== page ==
Biola production of "The Odd Couple" delights
In Biola’s Theatre 21 production of Neil Simons’ classic “The Odd Couple,” one man’s perfect garbage dump is another man’s never-ending cleanup job.
Theatre 21 has been turned into the garbage dump in question. The set is the apartment of an odd man named Oscar Madison, played by Biola alumnus Ryan Agadoni. Poker chips are strewn about. Banana peels and crumbs cover the furniture. A lone sock hangs on a lamp shade. Everything has its own random placement.
Enter odd man number two. Felix Ungar, portrayed by teaching credential student Jeremy Pfaff, is ever the neat freak, who is also humorously called F.U. Felix seems hysterical, threatening to kill himself after his wife leaves him. He soon finds solace in cleaning Oscar’s messy apartment, however, and the two become roommates –– hence the title, “The Odd Couple.”
Couple takes on unique roles
Felix takes on the anxious wife role, lecturing Oscar for coming home late and worrying over the roast in the oven. Oscar can only handle so much perfection and cleanliness in his home, especially after Felix refuses to have dinner with two lovely British ladies. The couple bicker, leading to an end that is, in itself, odd.
Ending lacks huge take-away
The ending of the play leaves the viewer wanting more. More laughs, yes, but also more of a take-away. Perhaps the theme is friendship, but the finale seems to nullify that. “Be grateful for what you have” might be the moral. Or, perhaps the lesson is to live life to the fullest. But I’m not too sure this play leaves a positive moral. And be warned, this is not an entirely clean show.
At any rate, the play does leave viewers with a night of endless laughter –– something this play prevails at in every way. After all, the point of comedy is to make the audience laugh, not necessarily to give viewers something to think about.
Play accomplishes goal to entertain
There is nothing incomplete in the characters, actors and sets of “The Odd Couple.” Everything feels natural. The comedic timing is perfect, and although the entire show takes place in one living room, the play doesn’t fail to entertain. Even the smaller characters have some of the most enjoyable moments in the play –– especially all of Oscar’s poker buddies in the first act.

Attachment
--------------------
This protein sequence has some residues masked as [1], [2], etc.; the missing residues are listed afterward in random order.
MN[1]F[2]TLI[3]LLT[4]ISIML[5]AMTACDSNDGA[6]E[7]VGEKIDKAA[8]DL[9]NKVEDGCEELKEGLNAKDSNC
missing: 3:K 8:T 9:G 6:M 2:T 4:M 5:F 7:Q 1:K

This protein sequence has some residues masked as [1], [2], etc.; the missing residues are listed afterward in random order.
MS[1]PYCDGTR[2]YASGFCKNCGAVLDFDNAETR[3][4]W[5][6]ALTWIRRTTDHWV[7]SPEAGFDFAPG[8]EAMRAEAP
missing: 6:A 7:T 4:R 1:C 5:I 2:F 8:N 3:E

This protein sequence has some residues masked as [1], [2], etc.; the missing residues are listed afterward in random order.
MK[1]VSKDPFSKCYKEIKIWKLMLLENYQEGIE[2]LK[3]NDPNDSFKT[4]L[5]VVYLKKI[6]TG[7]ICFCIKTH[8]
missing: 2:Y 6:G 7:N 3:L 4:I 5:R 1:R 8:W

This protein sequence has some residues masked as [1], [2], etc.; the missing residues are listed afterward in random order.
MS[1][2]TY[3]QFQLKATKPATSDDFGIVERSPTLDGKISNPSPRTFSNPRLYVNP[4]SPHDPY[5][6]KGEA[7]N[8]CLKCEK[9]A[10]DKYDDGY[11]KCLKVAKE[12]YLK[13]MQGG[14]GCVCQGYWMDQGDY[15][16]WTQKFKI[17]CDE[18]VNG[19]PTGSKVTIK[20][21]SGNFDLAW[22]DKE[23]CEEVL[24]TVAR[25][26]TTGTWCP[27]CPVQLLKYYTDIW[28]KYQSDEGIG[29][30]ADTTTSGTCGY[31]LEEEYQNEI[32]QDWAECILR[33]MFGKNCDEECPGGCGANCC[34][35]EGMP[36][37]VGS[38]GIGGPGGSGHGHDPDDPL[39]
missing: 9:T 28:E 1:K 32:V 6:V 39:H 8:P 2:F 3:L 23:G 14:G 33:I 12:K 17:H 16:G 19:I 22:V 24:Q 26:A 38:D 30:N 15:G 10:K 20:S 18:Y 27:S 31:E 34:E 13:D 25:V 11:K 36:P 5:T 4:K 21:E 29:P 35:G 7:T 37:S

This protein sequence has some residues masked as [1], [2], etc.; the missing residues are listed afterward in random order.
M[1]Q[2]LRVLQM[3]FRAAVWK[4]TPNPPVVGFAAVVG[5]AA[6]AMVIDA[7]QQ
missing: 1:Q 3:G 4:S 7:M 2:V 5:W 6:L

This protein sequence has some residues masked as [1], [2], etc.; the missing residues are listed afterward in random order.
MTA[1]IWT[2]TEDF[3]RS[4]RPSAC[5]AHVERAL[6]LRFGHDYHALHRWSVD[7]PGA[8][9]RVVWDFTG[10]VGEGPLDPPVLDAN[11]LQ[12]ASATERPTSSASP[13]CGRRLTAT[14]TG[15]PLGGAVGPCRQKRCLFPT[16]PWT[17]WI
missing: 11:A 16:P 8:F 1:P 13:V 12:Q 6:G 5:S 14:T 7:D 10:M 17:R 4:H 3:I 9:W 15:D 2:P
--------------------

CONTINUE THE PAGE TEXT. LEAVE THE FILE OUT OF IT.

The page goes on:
Agadoni as Oscar and Pfaff as Felix go beyond expectations, making their characters as odd as they should be, and more so. Agadoni takes on a believable New Yorker accent, and Pfaff is fun and lovable as the sensitive, sometimes bipolar Felix. Felix’s character will earn points with fans of the title character of the television show “Monk.”
Staging adds final touch to great show
With an obsessive compulsive character in the picture, the staging has to be perfect. The staging is often what makes or breaks a show, even with a perfect cast. Director and communications professor Forrest Robinson takes advantage of every line, bringing the comedy of “The Odd Couple” to its highest possibilities. The small Theatre 21 stage can limit a director, but that’s not at all obvious with the brilliant staging of this production. Characters make use of every inch of the stage, giving all audience members a good view.
There’s certainly no bad seat for this production, that is, unless you’re far away and miss it. And I don’t recommend missing it. That would be a very “odd” thing to do indeed.